Great! You’re sold on the need to start saving (early) for college. The good news is that you don’t need to be a financial genius or have a financial planner to open a 529. You can check out the plans offered by your state first, or you can open one in another state. Most states don’t have restrictions on where the plan is and where it can be used. For instance, you can live in Pennsylvania and use the Utah plan and send your child to school in Maryland. These states are just used as examples. You’ll definitely want to check the restrictions on each plan before you enroll. Google is a great place to start, and savingforcollege.com has a ton of great resources as well.
Why is this the best option?
I’m not a financial advisor, and I’m actually not going to claim that this is the “best option” to save for college. However, it is one of the most widely used. There are definitely other options.
Yes, you could put all those dollars directly into a savings account. Since most savings accounts don’t even grow at the rate of inflation, you’re losing money in the long run. You could also just play the odds and drop your money in the market. Then you’re missing out 18 years of tax benefits. You could also invest in real estate if you know what you’re doing. I don’t have a lot of experience in that area and I wanted to invest somewhere I felt a little more comfortable.
There are definitely multiple strategies and options for college saving. I can’t promise that a 529 account is the right thing for you or your family, but it is the most universal way to save for college. It is likely to be at least a part of your savings strategy.
So What’s the downside?
Of course, as with anything, there are always considerations to take into account before you start investing. One of the most important factors to consider is whether or not there is a possibility you’ll need the money for anything else. With a 529 you can’t get the money out without a penalty unless it’s for your child’s education. If you have variable income or don’t have emergency savings, it might be too risky to lock up a significant portion of your income.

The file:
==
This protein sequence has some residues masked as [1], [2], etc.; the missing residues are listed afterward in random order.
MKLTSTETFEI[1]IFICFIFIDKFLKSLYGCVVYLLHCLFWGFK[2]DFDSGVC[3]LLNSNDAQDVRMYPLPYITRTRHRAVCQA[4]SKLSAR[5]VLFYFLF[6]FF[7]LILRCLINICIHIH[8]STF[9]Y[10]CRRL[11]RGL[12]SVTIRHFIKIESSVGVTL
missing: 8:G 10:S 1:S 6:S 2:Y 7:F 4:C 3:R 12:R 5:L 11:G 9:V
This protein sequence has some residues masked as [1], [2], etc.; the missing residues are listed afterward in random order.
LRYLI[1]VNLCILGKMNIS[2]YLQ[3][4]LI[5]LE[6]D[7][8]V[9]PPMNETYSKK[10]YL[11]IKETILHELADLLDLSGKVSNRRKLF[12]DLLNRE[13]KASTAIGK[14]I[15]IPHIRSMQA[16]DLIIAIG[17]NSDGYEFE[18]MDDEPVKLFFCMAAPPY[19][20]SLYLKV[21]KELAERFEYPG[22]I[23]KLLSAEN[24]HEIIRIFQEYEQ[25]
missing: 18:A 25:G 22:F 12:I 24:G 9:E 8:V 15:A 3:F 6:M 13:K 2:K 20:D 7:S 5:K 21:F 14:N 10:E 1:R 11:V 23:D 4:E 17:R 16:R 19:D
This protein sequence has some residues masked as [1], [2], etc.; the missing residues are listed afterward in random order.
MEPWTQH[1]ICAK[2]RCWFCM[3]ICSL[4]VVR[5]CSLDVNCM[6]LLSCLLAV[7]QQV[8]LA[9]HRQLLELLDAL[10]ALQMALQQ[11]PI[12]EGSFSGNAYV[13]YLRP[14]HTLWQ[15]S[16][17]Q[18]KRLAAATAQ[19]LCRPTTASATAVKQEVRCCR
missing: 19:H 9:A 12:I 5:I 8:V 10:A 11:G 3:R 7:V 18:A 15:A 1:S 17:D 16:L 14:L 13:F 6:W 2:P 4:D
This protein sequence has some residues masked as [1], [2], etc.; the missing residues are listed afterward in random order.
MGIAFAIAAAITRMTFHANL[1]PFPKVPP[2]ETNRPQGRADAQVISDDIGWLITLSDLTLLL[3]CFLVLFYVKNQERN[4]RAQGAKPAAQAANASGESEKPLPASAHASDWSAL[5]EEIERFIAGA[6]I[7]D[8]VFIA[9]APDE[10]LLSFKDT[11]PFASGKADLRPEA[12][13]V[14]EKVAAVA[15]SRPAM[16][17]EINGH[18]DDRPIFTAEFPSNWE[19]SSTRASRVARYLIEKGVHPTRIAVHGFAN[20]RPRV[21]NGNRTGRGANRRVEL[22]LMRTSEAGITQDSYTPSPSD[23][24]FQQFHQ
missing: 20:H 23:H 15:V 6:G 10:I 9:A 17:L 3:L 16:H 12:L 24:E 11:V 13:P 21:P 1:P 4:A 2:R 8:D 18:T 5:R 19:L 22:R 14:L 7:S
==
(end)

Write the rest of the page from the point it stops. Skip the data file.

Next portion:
Having a 529 with a balance of over $20,000 will be counted as part of the expected family contribution as parental income. Although this doesn’t exclude you from financial aid, it can change your eligibility. I’m not 100% clear on the nuances of this, and the tax benefits likely outweigh the possible aid reduction, but this is one of the biggest factors I wish I’d known when starting our 529. Here’s a good article to help you understand it a bit better. Although we likely won’t qualify for aid anyway due to our income, it would have been nice to know this technicality going in. No one has a guarantee of qualifying for financial aid, so the tax benefits and compounding on investment gains make it worth exploring this type of account.
There are definitely many things to consider as you begin saving for your child’s education. If you’re looking for a tax-deferred account that has the advantage of compounding interest, a 529 is a great choice. You can get one in any state. Opening an account is as easy as choosing a fund with the target high school graduation year. A 529 is a low-stress way to begin saving for college early.
Let me know if you have any other great tips for saving!